Assessing the Impact of the IOM Report on the Future of the National Guideline Clearinghouse™
Slide Presentation from the AHRQ 2011 Annual Conference
On September 19, 2011, Richard N. Shiffman made this presentation at the 2011 Annual Conference. Select to access the PowerPoint® presentation (4.3 MB). Plugin Software Help.
Assessing the Impact of the Institute of Medicine (IOM) Report on the Future of the National Guideline Clearinghouse™
Richard N. Shiffman, MD, MCIS
Yale School of Medicine
New Haven, Connecticut, USA
- IOM process.
- Proposed standards for developing trustworthy guideline recommendations.
- Recommendations to AHRQ.
- Rich discussion!
What is the Institute of Medicine?
- Independent, non-profit, non-governmental organization.
- Health component of the National Academy of Sciences.
- Aim: To help those in government and the private sector make informed health decisions by providing evidence upon which they can rely.
- Expertise in constituting panels of stakeholders and creating summary reports.
- Provides unbiased and authoritative advice to decisionmakers and the public.
Image: A series of images and logos are shown.
A New Definition for Clinical Practice Guidelines (CPGs)
- Systematically developed statements to assist practitioner and patient decisions about appropriate health care for specific clinical circumstances (IOM 1990).
To Be Trustworthy, Guidelines Should...
- Be based on a systematic review of the existing evidence.
- Be developed by a knowledgeable, multidisciplinary panel of experts and representatives from key affected groups.
- Consider important patient subgroups and patient preferences as appropriate.
- Be based on an explicit and transparent process that minimizes distortions, biases, and conflicts of interest.
- Provide a clear explanation of the logical relationships between alternative care options and health outcomes, and provide ratings of both the quality of evidence and the strength of recommendations.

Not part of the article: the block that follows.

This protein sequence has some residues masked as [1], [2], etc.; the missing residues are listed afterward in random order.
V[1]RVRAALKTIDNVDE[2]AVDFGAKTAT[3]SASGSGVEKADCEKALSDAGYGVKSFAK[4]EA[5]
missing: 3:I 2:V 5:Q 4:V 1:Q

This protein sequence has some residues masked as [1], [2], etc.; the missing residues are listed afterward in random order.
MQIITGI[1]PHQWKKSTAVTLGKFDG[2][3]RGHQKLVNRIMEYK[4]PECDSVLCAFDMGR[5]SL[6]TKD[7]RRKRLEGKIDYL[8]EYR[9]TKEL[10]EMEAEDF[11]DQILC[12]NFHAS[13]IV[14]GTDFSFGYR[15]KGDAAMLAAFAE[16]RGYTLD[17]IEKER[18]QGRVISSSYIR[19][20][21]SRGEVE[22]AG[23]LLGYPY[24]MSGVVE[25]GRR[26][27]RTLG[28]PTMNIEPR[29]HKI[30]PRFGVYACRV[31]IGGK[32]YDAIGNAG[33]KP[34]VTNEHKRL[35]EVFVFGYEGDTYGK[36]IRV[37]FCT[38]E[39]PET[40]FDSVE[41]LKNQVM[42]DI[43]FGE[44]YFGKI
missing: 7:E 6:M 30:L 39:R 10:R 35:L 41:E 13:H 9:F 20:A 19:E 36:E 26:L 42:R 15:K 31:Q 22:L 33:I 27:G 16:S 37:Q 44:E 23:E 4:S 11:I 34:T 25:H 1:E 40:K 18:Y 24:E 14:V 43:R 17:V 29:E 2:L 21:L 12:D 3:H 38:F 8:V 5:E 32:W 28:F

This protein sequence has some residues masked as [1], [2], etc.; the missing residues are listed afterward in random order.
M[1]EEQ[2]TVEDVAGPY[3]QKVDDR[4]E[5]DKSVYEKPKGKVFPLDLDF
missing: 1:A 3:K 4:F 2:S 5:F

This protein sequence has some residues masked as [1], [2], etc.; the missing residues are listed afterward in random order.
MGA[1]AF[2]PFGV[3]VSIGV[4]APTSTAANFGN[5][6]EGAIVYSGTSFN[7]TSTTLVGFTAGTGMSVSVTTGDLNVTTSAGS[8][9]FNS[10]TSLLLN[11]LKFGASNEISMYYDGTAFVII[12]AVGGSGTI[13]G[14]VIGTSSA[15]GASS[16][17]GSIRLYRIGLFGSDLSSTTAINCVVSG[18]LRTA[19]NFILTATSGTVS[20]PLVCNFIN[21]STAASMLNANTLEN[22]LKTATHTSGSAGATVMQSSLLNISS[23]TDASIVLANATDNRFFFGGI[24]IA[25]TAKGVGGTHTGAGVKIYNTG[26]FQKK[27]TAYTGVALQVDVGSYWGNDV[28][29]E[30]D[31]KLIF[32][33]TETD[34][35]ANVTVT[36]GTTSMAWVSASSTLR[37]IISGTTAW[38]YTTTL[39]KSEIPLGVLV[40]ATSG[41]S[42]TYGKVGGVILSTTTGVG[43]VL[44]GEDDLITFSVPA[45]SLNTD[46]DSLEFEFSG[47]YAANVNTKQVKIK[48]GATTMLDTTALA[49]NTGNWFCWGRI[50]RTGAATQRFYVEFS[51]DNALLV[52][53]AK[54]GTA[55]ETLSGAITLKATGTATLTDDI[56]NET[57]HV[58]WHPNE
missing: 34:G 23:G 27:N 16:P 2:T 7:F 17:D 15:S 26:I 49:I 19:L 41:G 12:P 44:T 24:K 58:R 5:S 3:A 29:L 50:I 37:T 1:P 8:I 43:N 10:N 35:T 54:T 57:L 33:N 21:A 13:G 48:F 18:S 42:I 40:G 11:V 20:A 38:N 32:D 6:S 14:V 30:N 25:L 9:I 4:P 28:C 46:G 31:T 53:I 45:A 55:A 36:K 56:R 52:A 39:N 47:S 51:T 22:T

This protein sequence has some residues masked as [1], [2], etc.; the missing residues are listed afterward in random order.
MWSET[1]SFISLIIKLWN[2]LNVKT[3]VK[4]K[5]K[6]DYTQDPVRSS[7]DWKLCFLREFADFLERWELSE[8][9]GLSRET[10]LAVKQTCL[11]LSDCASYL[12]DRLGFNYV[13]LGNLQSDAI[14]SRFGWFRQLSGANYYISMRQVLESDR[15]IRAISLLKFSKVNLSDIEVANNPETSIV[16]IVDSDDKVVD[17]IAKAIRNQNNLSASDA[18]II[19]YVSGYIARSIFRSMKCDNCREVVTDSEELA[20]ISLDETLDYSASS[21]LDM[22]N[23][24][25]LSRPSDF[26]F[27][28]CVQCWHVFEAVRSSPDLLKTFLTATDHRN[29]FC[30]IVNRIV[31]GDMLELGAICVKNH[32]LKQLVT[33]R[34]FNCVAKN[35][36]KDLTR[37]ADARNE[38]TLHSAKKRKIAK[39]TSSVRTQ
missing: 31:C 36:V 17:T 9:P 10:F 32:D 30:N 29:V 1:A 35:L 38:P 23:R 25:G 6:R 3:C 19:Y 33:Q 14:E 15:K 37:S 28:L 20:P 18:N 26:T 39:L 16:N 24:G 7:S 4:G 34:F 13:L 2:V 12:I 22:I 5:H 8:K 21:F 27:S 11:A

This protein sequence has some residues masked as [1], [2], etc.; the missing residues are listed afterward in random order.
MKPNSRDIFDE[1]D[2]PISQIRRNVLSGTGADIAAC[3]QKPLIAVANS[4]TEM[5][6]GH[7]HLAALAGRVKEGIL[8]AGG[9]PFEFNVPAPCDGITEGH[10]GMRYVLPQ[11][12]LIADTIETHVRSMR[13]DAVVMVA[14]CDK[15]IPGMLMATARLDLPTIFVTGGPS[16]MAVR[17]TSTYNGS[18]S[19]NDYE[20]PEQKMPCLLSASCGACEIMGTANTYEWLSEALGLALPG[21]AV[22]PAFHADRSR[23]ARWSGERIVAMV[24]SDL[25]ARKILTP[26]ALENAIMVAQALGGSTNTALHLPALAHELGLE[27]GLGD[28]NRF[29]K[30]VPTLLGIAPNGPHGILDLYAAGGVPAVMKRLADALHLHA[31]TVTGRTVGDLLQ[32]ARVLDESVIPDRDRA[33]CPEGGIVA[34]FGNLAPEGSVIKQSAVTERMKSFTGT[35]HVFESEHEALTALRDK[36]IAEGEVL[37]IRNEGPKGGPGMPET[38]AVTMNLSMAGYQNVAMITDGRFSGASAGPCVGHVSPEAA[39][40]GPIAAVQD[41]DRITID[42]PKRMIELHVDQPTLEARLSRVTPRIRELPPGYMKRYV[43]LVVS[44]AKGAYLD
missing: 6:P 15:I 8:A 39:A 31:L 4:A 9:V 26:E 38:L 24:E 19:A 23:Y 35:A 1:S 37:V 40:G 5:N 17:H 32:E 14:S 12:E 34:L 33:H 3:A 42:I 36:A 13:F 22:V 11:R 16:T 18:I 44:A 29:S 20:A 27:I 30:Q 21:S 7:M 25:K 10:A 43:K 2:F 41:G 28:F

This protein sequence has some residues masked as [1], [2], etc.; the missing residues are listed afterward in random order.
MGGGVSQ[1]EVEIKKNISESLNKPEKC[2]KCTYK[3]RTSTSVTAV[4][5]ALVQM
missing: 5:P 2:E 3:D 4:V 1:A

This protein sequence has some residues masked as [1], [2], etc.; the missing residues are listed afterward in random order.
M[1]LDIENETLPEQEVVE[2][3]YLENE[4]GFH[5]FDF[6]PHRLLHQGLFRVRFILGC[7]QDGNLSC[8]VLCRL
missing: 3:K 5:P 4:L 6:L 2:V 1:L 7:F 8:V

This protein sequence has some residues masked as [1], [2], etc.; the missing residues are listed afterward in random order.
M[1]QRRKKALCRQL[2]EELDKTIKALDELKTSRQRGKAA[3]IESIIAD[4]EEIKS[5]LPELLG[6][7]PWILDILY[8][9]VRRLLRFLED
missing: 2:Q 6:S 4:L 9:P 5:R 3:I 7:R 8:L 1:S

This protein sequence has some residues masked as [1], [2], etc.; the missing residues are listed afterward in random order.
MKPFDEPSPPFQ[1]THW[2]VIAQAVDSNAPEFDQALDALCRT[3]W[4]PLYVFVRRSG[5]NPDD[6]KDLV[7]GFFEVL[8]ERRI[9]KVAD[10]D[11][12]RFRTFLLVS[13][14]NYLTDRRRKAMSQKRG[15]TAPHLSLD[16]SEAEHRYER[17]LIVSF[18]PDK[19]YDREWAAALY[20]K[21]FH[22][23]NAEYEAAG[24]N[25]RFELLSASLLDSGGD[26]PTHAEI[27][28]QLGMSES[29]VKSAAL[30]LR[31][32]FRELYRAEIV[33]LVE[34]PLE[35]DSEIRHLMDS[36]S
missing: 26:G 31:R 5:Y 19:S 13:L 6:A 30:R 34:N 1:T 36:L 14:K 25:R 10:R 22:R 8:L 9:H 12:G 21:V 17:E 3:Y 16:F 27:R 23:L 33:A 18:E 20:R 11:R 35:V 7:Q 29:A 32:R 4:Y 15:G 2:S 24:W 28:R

- Be reconsidered and revised as appropriate when important new evidence warrants modifications of recommendations.
IOM's Two Types of Advice
- Standard = "a process, action, or procedure for developing CPGs that is deemed essential to producing scientifically valid, transparent, and reproducible results".
"AHRQ should require the National Guideline Clearinghouse (NGC) to provide a clear indication of the extent to which clinical practice guidelines submitted to it adhere to standards for trustworthiness."
- Review the 8 standards for trustworthy guidelines.
- ECRI = AHRQ's contractor for NGC.
- How can NGC/ECRI monitor compliance?
- 1.1 The processes by which a clinical practice guideline (CPG) is developed and funded should be detailed explicitly and publicly accessible.
A Transparent Development Process Makes Clear...
- Who (expertise, bias).
- How authors weighed:
- Pathophysiologic reasoning (first principles).
- Expert experience.
- Patients' and society's values.
- Allows users to judge reasonableness of recommendations.
Management of Conflict of Interest
- 2.1 Prior to selection declare all interests and activities.
- 2.2 Disclose COIs within GDG.
- 2.3 Divest financial investments of panelists and their family members and not participate in marketing activities or advisory boards.
- 2.4 Members with COIs should be a minority of the GDG:
- The chair or co-chairs should not have COI.
- Funders should have no role in CPG development.
Composition of Guideline Development Group (GDG)
- 3.1 The GDG should be multidisciplinary and balanced.
- 3.2 Include a patient and a patient advocate or patient/consumer organization representative at least at the time of clinical question formulation and draft CPG review.
- 3.3 Adopt strategies to increase effective participation of patient and consumer representatives.
Intersection of Clinical Practice Guideline and Systematic Review
- 4.1 Use systematic reviews that meet standards set by the IOM Committee on Standards for Systematic Reviews.
- 4.2 The GDG and systematic review team should interact.
Establishing Evidence Foundations and Rating Strength of Recommendations (Summary)
5.1 For each recommendation provide:
- A summary of relevant available evidence (and evidentiary gaps), description of the quality (including applicability), quantity (including completeness), and consistency of the aggregate available evidence.
- A clear description of potential benefits and harms.
- An explanation of the part played by values, opinion, theory, and clinical experience in deriving the recommendation.